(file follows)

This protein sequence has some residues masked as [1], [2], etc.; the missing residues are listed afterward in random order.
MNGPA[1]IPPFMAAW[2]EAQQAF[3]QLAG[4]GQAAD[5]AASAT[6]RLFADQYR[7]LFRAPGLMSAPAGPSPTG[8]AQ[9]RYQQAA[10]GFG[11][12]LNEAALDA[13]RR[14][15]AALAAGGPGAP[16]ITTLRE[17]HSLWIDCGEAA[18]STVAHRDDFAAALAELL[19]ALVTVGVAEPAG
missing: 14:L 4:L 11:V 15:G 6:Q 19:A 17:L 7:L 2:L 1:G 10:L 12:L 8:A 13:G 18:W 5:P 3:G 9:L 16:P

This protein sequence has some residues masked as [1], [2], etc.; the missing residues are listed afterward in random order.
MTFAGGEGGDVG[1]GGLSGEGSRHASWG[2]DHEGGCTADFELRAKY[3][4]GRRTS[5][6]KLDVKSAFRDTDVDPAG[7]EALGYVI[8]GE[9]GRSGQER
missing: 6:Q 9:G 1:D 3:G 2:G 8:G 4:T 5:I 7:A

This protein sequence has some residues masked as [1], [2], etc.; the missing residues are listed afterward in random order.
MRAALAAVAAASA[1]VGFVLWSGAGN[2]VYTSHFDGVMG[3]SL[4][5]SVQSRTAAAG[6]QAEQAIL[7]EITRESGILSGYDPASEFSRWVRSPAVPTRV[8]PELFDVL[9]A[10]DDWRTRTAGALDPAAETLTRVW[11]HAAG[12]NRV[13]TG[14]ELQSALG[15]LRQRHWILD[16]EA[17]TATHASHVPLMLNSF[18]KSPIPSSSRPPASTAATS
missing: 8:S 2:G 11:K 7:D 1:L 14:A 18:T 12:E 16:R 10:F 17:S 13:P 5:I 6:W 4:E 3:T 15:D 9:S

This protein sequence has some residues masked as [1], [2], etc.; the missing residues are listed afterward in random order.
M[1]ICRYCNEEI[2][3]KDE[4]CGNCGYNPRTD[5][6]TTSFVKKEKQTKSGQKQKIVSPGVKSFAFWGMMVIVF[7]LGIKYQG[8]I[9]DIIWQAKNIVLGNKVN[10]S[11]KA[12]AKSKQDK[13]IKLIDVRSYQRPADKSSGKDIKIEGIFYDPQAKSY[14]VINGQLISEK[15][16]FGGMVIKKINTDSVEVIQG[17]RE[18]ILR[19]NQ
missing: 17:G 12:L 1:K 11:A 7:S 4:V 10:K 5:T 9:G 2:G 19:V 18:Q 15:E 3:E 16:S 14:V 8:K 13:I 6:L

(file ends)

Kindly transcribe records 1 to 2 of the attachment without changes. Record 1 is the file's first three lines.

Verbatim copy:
This protein sequence has some residues masked as [1], [2], etc.; the missing residues are listed afterward in random order.
MNGPA[1]IPPFMAAW[2]EAQQAF[3]QLAG[4]GQAAD[5]AASAT[6]RLFADQYR[7]LFRAPGLMSAPAGPSPTG[8]AQ[9]RYQQAA[10]GFG[11][12]LNEAALDA[13]RR[14][15]AALAAGGPGAP[16]ITTLRE[17]HSLWIDCGEAA[18]STVAHRDDFAAALAELL[19]ALVTVGVAEPAG
missing: 14:L 4:L 11:V 15:G 6:Q 19:A 17:L 7:L 2:L 1:G 10:L 12:L 8:A 13:G 18:W 5:P 3:G 9:L 16:P

This protein sequence has some residues masked as [1], [2], etc.; the missing residues are listed afterward in random order.
MTFAGGEGGDVG[1]GGLSGEGSRHASWG[2]DHEGGCTADFELRAKY[3][4]GRRTS[5][6]KLDVKSAFRDTDVDPAG[7]EALGYVI[8]GE[9]GRSGQER
missing: 6:Q 9:G 1:D 3:G 2:G 8:G 4:T 5:I 7:A